Since you asked … Yes, my students are learning about plants. Some days I am reminded that my enthusiasm is contagious. Weeks ago, I brought a hyacinth vase into the classroom with a dull, gray bulb perched just above the waterline. When I toured the room with the vase, even I was not impressed. The glass container went atop a high shelf, away from the reach of curiosity.
We’re learning about months of the year, days of the week, etc. I couldn’t help but give an overview of the crops that grow in this area and the work farmers do each season.
I spent 17 years writing about local farming, and I’ve toured most local crops during most seasons. It would feel like a shame to let all of that information go to waste.
When I described spring, I talked about the small planes twirling through the sky, flying low above six inches of water. Ripples spread across the smooth surface of the flooded fields; rice scattered like a hard rain. The descriptions of autumn included trees shaken by vehicles that looked like they should be on the moon. I described the lobster-like claw and how nearly every nut falls to the ground in seconds. These kids may not have seen local farming in action, but they certainly saw it in their imaginations.
When we worked on an art project — the life cycle of a sunflower — it was hardly a stretch to revisit the hyacinth bulb, still unimpressive, but now with roots growing into the water.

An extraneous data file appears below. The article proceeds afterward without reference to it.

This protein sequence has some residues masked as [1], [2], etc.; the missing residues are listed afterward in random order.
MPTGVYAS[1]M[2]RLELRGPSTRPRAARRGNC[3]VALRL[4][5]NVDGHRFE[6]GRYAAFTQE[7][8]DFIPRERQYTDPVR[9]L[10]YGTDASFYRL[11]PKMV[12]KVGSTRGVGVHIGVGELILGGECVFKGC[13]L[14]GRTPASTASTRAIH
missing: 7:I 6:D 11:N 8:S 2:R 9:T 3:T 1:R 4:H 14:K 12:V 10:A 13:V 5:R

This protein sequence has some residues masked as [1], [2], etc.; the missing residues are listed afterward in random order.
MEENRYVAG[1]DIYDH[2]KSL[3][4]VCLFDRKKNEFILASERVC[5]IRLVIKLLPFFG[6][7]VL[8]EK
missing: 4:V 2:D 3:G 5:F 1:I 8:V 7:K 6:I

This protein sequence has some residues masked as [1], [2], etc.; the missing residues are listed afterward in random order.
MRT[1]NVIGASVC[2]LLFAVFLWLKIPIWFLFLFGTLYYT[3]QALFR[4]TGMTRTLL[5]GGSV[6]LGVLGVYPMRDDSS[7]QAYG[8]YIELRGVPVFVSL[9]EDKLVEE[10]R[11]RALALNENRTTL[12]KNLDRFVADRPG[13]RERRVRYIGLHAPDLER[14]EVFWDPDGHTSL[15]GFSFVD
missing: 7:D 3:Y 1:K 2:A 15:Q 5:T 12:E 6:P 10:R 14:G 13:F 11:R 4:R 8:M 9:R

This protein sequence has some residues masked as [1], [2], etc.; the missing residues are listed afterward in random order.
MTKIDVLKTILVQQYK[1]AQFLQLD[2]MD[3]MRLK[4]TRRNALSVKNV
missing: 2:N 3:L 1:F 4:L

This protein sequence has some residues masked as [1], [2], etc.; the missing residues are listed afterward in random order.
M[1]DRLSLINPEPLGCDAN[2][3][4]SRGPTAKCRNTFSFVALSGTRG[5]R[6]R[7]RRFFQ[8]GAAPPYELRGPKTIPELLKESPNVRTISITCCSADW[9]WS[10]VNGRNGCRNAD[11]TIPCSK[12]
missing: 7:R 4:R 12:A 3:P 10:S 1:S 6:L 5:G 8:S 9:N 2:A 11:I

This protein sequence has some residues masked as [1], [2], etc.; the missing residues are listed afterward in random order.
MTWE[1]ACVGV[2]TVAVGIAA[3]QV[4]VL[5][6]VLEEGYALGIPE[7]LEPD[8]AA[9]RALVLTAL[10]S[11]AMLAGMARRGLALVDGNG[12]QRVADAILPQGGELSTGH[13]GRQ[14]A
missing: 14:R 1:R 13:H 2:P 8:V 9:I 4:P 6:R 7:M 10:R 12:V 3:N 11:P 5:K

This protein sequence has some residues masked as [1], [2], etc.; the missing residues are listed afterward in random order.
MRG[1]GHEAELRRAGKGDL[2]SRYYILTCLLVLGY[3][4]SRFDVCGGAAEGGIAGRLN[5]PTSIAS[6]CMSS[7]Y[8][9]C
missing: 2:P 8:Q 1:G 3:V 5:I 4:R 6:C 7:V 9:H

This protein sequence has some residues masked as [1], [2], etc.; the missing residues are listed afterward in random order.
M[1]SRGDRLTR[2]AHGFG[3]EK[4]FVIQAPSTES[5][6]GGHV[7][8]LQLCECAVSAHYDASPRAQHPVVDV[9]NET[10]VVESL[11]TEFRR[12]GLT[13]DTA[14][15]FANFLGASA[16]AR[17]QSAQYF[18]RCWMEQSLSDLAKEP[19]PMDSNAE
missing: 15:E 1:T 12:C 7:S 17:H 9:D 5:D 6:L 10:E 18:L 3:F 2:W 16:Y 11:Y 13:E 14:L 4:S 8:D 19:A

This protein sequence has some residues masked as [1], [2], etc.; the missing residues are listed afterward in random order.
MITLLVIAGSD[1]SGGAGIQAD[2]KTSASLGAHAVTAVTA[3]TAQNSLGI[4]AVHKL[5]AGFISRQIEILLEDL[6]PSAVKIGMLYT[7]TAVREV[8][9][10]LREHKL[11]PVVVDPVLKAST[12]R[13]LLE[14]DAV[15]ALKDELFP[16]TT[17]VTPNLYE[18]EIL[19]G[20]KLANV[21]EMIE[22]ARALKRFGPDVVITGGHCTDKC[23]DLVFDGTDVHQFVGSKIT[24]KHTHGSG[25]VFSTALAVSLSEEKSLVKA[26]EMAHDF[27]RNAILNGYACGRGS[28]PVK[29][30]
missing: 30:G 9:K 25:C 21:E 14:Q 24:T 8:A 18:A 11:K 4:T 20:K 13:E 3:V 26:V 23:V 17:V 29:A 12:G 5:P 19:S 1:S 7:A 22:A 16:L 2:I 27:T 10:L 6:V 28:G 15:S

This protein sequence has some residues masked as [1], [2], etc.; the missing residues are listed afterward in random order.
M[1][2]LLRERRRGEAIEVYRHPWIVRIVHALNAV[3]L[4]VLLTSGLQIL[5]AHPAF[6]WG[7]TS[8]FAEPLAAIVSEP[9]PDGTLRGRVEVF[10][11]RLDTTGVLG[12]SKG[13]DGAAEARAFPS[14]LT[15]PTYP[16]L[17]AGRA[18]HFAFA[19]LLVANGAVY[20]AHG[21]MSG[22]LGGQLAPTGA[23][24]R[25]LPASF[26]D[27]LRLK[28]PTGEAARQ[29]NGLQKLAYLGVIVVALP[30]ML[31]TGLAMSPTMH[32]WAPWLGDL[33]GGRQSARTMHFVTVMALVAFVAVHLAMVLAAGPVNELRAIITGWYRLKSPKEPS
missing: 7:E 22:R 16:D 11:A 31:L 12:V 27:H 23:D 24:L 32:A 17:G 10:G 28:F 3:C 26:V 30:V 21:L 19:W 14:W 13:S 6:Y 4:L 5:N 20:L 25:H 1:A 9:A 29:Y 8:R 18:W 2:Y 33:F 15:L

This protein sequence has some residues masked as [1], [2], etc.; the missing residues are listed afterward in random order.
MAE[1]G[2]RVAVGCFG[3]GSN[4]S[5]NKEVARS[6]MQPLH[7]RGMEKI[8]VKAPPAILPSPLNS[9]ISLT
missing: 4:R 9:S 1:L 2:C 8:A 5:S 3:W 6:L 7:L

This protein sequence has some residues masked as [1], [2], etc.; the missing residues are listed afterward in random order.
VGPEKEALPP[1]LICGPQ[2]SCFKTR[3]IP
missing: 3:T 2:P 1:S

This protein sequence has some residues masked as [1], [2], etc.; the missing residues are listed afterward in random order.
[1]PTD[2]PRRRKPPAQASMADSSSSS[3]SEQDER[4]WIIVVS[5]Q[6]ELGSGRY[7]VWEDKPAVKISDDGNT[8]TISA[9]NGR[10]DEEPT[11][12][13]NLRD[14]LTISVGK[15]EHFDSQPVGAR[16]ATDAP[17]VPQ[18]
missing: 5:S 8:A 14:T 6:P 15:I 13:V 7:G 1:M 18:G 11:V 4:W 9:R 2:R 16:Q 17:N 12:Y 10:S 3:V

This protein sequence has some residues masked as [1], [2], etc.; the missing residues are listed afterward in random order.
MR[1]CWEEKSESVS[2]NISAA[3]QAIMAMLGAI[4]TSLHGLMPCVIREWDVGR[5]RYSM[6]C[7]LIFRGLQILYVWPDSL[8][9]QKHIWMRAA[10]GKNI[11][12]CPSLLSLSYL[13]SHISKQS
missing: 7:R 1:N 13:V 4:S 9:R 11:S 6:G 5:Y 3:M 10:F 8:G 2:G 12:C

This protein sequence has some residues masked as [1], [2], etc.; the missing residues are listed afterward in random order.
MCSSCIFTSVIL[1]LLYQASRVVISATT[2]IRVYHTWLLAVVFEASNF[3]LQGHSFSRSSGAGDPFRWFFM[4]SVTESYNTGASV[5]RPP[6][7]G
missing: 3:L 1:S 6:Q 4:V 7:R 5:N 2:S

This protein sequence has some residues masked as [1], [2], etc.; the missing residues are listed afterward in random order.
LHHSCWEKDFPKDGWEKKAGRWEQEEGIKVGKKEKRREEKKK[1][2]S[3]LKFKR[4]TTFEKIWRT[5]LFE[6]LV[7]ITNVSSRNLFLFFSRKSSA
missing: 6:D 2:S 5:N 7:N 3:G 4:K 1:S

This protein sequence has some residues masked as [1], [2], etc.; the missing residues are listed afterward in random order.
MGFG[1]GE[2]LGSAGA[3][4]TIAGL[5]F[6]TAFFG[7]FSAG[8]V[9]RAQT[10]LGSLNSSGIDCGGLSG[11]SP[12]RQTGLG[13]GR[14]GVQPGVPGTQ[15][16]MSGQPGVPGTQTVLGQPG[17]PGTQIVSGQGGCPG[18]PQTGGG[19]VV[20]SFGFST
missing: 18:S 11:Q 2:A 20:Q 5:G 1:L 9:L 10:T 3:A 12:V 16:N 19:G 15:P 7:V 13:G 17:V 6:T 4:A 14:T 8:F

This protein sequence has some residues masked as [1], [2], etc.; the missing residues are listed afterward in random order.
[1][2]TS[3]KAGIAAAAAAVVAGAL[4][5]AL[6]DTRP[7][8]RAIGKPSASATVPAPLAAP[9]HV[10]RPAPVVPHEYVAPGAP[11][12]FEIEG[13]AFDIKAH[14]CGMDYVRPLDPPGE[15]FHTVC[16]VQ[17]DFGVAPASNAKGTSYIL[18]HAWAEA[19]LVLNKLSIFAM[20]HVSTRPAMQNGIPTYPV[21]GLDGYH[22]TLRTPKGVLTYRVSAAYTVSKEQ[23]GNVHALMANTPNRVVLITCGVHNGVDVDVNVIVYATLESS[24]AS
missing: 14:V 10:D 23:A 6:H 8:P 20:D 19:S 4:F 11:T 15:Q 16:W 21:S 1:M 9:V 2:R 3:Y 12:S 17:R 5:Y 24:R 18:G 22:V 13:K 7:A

The children appeared mildly interested, and I tucked the vase away, again in plain view.
One day, one of the boys tugged at my arm with excitement.
“Miss Hacking, Miss Hacking. At lunch you should walk around the room with your vase. The roots have grown!”
I am not certain that any of the other children were impressed, but he and I knew the moment was magical.
If you’re thinking about what to buy me for Christmas … I would like a Costco-sized bag of miniature paperwhite bulbs, and perhaps an amaryllis or two. Throw in several bags of clean pebbles from the dollar store and some shallow planting containers, I might add you to my list of Valentines.
Planting winter veggies
I always try to time the planting of winter greens for the days right before a good rain. Sadly, the rains should have been here by now. Instead, we’ve had days that reached 80 degrees. If I had known the weather would hold, I would have continued to water the mystery squash growing along my fence line.
I still recommend placing seeds of spinach and kale in the ground right about now. The garden books also recommend planting broccoli. However, I’ve had nothing but mediocre luck with this cruciferous vegetable. Broccoli sits in the ground all winter, growing imperceptibly. Then it bolts and makes flowers. Last year I learned you can eat the leaves. This is nice, I suppose. However, I would far prefer to eat Tuscan baby Kale.
This particular seed packet is worth the investigation. If you harvest often in the early spring the leaves keep coming, small and not stringy like the kale you now and hate. When the plants get larger and woody you can go through the rigmarole of massaging the leaves so that the more mature kale is edible.
Two weeks ago, we planted spinach and kale in our school garden. I checked Monday and the sprouts were about an inch high, just in time for our lessons on measurement.